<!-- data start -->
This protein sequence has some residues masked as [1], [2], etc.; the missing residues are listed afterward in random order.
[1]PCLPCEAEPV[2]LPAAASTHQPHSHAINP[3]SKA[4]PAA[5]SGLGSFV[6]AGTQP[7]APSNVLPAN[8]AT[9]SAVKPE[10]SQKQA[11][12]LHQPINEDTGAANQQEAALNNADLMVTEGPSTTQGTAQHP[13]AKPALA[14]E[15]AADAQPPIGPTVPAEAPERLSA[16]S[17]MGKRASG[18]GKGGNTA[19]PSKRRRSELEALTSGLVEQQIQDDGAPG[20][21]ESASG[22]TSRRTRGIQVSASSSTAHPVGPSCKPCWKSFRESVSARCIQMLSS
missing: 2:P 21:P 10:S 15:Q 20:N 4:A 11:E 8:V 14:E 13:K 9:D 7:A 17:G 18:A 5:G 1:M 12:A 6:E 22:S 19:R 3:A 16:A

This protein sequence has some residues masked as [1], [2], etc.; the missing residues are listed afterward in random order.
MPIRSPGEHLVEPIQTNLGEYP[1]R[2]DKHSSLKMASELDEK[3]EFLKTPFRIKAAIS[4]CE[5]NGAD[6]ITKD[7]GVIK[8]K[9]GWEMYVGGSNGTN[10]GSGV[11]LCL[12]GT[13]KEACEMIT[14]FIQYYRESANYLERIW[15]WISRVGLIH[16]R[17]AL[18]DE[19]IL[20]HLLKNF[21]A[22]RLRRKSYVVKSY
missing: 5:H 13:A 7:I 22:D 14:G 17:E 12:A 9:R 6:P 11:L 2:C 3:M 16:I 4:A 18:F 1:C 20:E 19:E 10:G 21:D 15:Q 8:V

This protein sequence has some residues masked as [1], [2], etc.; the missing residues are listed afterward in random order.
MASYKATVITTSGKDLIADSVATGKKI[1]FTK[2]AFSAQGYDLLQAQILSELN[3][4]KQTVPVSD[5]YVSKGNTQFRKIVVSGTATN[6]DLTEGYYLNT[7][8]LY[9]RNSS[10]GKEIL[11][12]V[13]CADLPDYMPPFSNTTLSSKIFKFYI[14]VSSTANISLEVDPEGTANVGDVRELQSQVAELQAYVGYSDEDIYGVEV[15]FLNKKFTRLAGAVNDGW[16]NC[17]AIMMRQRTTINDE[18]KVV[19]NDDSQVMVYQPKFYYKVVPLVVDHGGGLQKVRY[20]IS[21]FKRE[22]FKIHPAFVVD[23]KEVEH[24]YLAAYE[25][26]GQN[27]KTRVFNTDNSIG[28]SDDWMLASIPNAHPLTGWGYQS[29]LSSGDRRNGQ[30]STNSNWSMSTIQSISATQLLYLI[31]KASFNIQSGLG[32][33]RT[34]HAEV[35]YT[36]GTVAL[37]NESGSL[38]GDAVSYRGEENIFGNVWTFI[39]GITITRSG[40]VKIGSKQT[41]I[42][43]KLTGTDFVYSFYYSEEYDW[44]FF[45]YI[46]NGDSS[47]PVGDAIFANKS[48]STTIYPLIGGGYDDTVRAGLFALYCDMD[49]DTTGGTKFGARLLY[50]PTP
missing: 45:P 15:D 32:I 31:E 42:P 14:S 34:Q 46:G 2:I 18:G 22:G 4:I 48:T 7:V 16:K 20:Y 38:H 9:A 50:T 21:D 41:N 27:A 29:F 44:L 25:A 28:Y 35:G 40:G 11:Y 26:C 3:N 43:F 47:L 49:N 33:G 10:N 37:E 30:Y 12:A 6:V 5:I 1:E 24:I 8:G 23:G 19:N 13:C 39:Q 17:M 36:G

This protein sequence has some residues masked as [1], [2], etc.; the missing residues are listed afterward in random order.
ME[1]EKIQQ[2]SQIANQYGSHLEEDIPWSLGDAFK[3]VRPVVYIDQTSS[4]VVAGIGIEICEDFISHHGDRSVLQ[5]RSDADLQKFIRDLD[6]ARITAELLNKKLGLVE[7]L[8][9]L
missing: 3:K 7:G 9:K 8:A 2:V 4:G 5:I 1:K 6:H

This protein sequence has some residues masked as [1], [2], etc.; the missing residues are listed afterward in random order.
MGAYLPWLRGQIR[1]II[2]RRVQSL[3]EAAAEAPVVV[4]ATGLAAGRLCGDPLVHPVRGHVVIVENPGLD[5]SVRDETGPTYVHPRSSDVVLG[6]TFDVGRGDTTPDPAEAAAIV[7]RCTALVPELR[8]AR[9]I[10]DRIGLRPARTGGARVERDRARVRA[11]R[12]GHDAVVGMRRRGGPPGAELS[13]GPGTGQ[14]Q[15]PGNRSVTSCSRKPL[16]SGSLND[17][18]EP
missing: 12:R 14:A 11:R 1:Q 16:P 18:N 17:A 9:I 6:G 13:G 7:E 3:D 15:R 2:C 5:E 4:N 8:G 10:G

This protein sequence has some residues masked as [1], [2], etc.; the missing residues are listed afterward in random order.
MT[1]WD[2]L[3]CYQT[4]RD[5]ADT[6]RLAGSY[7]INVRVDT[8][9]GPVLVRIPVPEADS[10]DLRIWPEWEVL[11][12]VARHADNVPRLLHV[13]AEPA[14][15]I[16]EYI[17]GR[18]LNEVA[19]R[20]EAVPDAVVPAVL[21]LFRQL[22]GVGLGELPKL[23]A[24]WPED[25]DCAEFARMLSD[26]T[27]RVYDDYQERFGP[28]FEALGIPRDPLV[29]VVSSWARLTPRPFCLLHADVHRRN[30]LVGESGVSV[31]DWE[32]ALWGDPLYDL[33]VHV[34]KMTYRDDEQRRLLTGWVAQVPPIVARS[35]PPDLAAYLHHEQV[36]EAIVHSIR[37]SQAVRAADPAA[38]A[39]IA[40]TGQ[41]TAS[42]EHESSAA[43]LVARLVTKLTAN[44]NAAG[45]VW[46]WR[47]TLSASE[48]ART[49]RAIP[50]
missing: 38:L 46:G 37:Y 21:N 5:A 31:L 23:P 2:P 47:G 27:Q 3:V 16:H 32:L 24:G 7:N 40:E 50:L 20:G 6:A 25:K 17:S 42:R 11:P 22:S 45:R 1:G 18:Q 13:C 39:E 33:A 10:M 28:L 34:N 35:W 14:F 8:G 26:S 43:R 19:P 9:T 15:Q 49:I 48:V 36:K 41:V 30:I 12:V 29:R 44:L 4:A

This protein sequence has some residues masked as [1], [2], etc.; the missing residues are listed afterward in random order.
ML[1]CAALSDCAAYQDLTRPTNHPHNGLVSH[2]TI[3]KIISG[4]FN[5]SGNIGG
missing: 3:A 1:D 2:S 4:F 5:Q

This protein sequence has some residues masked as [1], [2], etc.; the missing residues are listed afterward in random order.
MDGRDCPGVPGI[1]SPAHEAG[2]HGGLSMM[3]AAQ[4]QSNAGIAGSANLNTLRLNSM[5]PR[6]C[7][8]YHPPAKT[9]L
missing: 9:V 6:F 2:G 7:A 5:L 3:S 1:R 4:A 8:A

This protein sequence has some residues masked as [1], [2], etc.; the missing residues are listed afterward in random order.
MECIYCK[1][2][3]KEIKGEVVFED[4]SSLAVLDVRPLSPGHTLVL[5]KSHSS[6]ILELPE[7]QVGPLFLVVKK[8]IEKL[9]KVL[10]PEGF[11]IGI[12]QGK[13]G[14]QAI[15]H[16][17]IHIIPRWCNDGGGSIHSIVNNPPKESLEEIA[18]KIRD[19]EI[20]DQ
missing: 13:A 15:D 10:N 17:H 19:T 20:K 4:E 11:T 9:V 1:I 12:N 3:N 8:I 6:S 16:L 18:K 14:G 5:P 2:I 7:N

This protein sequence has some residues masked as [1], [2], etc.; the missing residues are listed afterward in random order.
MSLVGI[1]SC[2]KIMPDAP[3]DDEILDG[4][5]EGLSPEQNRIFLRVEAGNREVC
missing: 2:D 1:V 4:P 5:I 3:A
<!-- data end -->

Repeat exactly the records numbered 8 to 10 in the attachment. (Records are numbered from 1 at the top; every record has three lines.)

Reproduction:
This protein sequence has some residues masked as [1], [2], etc.; the missing residues are listed afterward in random order.
MDGRDCPGVPGI[1]SPAHEAG[2]HGGLSMM[3]AAQ[4]QSNAGIAGSANLNTLRLNSM[5]PR[6]C[7][8]YHPPAKT[9]L
missing: 9:V 6:F 2:G 7:A 5:L 3:S 1:R 4:A 8:A

This protein sequence has some residues masked as [1], [2], etc.; the missing residues are listed afterward in random order.
MECIYCK[1][2][3]KEIKGEVVFED[4]SSLAVLDVRPLSPGHTLVL[5]KSHSS[6]ILELPE[7]QVGPLFLVVKK[8]IEKL[9]KVL[10]PEGF[11]IGI[12]QGK[13]G[14]QAI[15]H[16][17]IHIIPRWCNDGGGSIHSIVNNPPKESLEEIA[18]KIRD[19]EI[20]DQ
missing: 13:A 15:D 10:N 17:H 19:T 20:K 4:E 11:T 9:V 1:I 12:N 3:N 8:I 6:S 16:L 18:K 14:G 5:P 2:I 7:N

This protein sequence has some residues masked as [1], [2], etc.; the missing residues are listed afterward in random order.
MSLVGI[1]SC[2]KIMPDAP[3]DDEILDG[4][5]EGLSPEQNRIFLRVEAGNREVC
missing: 2:D 1:V 4:P 5:I 3:A